Making matters more complicated for the members of Congress seeking the White House is that all three have clashed with Democratic leadership, both in their home states and in Washington.
Swalwell won his seat in Congress by ousting Rep. Pete Stark (D), the dean of California’s congressional delegation when Swalwell beat him in 2012.
Moulton won his seat in 2014 by ousting another long-serving member of the Democratic caucus, Rep. John TierneyJohn F. TierneyYoung insurgents aren't rushing to Kennedy's side in Markey fight Moulton drops out of presidential race after struggling to gain traction Stanley McChrystal endorses Moulton for president MORE (D). He angered local Democrats in 2018 when he led an attempted coup against Democratic leader Nancy PelosiNancy PelosiHouse leaders unveil bill to boost chip industry, science competitiveness with China Pelosi says she will run for reelection in 2022 Hoyer says 'significant' version of Build Back Better will pass this year MORE’s bid to win back the Speaker’s gavel.
The most significant threats Moulton faces come from women who are considering mounting a challenge. Several Massachusetts political watchers pointed to state Rep. Lori Ehrlich (D) and Kim Driscoll (D), the mayor of Salem, as potential rivals.
"The biggest threat to Seth Moulton keeping that congressional seat is a woman running against him. He opened the door when he opposed Nancy Pelosi," said Mary Anne Marsh, a Boston-based Democratic strategist. "Kim Driscoll is somebody who a lot of people think could run, should run, and would win if she did."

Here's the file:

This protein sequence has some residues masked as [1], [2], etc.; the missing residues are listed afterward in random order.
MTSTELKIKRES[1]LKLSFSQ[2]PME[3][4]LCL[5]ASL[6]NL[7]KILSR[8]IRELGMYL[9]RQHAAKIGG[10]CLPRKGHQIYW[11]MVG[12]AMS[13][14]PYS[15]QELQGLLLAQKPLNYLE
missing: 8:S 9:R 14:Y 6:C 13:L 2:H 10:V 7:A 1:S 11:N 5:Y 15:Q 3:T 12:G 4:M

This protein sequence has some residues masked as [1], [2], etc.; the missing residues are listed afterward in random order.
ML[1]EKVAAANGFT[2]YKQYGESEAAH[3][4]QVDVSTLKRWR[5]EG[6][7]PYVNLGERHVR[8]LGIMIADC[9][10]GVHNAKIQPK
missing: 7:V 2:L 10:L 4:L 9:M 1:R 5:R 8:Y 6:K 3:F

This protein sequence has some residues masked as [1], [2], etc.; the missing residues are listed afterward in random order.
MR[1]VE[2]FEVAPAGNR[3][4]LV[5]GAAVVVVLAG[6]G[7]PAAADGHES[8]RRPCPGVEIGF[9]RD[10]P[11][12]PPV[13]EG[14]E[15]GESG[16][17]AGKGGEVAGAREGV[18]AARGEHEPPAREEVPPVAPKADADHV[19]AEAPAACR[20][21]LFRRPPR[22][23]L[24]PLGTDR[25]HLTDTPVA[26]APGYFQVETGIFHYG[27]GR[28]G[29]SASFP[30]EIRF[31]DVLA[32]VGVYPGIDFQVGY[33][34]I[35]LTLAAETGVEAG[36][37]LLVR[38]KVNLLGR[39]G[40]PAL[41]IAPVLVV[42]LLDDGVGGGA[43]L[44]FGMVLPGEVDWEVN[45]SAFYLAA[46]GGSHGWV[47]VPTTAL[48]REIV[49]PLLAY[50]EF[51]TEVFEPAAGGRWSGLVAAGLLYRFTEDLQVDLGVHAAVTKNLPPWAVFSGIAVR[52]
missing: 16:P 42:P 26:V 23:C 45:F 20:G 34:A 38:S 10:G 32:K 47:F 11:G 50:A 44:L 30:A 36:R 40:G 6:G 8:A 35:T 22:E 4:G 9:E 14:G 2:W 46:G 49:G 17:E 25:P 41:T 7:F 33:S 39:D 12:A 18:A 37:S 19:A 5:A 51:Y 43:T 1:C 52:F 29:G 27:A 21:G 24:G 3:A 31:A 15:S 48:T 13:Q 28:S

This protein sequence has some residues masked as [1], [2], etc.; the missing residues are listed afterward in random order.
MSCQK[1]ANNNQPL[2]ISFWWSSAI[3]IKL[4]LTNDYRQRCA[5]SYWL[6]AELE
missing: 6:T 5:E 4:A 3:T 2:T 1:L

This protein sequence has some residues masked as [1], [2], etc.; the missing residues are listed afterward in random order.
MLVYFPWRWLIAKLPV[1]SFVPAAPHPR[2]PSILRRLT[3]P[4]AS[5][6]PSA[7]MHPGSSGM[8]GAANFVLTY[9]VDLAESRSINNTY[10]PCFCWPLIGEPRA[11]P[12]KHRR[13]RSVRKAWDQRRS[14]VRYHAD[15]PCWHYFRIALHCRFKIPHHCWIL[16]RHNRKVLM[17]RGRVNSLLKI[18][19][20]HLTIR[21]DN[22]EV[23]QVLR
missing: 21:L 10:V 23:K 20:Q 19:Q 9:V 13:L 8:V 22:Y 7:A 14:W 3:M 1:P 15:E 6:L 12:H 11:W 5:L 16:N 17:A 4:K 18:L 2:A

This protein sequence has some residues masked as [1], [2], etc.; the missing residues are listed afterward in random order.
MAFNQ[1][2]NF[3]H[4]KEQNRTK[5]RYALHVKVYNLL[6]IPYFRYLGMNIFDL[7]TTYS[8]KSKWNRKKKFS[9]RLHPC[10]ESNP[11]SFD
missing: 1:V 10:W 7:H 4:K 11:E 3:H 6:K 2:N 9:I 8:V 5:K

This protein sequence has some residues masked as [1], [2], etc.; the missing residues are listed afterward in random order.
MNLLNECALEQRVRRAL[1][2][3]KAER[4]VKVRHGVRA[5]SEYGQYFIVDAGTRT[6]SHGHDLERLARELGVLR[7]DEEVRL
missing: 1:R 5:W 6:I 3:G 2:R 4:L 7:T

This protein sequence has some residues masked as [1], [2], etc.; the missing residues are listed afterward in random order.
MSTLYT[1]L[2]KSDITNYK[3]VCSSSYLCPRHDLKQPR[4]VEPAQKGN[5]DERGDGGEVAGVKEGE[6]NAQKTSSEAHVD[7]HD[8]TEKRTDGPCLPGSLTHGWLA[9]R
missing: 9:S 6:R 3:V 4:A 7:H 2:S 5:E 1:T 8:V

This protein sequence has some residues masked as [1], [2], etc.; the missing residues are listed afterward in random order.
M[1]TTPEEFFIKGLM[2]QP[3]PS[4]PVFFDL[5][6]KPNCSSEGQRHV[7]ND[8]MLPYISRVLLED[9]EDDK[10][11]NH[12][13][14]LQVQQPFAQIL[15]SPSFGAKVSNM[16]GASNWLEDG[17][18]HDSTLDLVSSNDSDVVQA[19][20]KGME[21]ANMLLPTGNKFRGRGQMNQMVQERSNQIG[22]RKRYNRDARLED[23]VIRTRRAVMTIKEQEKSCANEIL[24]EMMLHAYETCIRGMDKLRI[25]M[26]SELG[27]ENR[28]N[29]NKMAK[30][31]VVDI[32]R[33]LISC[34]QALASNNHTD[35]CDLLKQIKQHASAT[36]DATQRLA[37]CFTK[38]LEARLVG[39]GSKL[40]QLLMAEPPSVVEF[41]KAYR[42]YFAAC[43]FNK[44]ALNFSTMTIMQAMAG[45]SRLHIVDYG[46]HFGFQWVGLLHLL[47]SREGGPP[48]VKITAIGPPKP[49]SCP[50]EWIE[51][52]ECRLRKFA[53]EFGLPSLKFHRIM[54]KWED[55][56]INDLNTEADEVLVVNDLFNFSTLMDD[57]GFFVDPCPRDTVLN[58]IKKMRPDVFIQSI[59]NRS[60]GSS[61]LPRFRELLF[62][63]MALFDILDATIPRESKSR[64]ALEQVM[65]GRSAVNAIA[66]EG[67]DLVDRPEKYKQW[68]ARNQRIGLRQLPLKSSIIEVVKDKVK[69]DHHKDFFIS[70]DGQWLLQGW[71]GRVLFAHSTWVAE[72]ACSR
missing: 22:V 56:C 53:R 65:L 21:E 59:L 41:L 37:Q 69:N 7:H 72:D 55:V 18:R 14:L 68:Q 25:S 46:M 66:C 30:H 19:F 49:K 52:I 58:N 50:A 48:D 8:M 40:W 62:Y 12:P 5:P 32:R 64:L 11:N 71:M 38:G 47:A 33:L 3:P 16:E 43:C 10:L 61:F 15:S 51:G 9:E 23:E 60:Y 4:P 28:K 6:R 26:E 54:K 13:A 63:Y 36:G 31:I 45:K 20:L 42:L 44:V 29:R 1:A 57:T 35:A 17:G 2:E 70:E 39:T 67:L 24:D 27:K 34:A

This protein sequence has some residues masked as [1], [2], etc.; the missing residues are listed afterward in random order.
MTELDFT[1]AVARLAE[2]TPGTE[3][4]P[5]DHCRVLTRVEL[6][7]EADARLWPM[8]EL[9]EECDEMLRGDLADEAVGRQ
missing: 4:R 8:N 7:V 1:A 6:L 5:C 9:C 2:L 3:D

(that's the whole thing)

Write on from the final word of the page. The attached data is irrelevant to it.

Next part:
“If Nancy Pelosi wanted to have some payback, that would be a concern," Ferson said.
In Hawaii, where political memories are long, Gabbard beat out a crowded field that included former Honolulu Mayor Mufi Hannemann (D) to win her seat. She angered some Democrats with her opposition to same-sex marriage, a stand she has since reversed. And she roiled many by visiting Syrian dictator Bashar Assad at the height of a bloody civil war, in which Assad had been accused of war crimes.
Kai Kahele, a state senator first elected to succeed his father in 2016, raised a quarter of a million dollars in his bid for her seat. He has taken aim at Gabbard over her comments downplaying special counsel Robert MuellerRobert (Bob) MuellerAn unquestioning press promotes Rep. Adam Schiff's book based on Russia fiction Senate Democrats urge Garland not to fight court order to release Trump obstruction memo Why a special counsel is guaranteed if Biden chooses Yates, Cuomo or Jones as AG MORE’s findings.
At least a few 2020 presidential candidate whose seats are up for reelection next year have kept others from entering their races. Sen. Cory BookerCory BookerDespite Senate setbacks, the fight for voting rights is far from over Small ranchers say Biden letting them get squeezed Democrats call on Biden administration to ease entry to US for at-risk Afghans MORE (D-N.J.) will also have to run for reelection next year if his presidential hopes do not pan out; he has until March 30, nearly a month after the critical Super Tuesday contests, to file for reelection in New Jersey.
Only one candidate, progressive activist Lisa McCormick (D), has filed to run against Booker in the Democratic primary. McCormick took a surprisingly strong 38 percent of the vote against Sen. Bob MenendezRobert (Bob) MenendezSenators huddle on Russia sanctions as tensions escalate Schumer requests Senate briefing on Ukraine amid Russia tensions Democrats face scaled-back agenda after setbacks MORE (D) in the 2018 Democratic primary, though Menendez faced ethics issues that might have made him a more attractive opponent than Booker.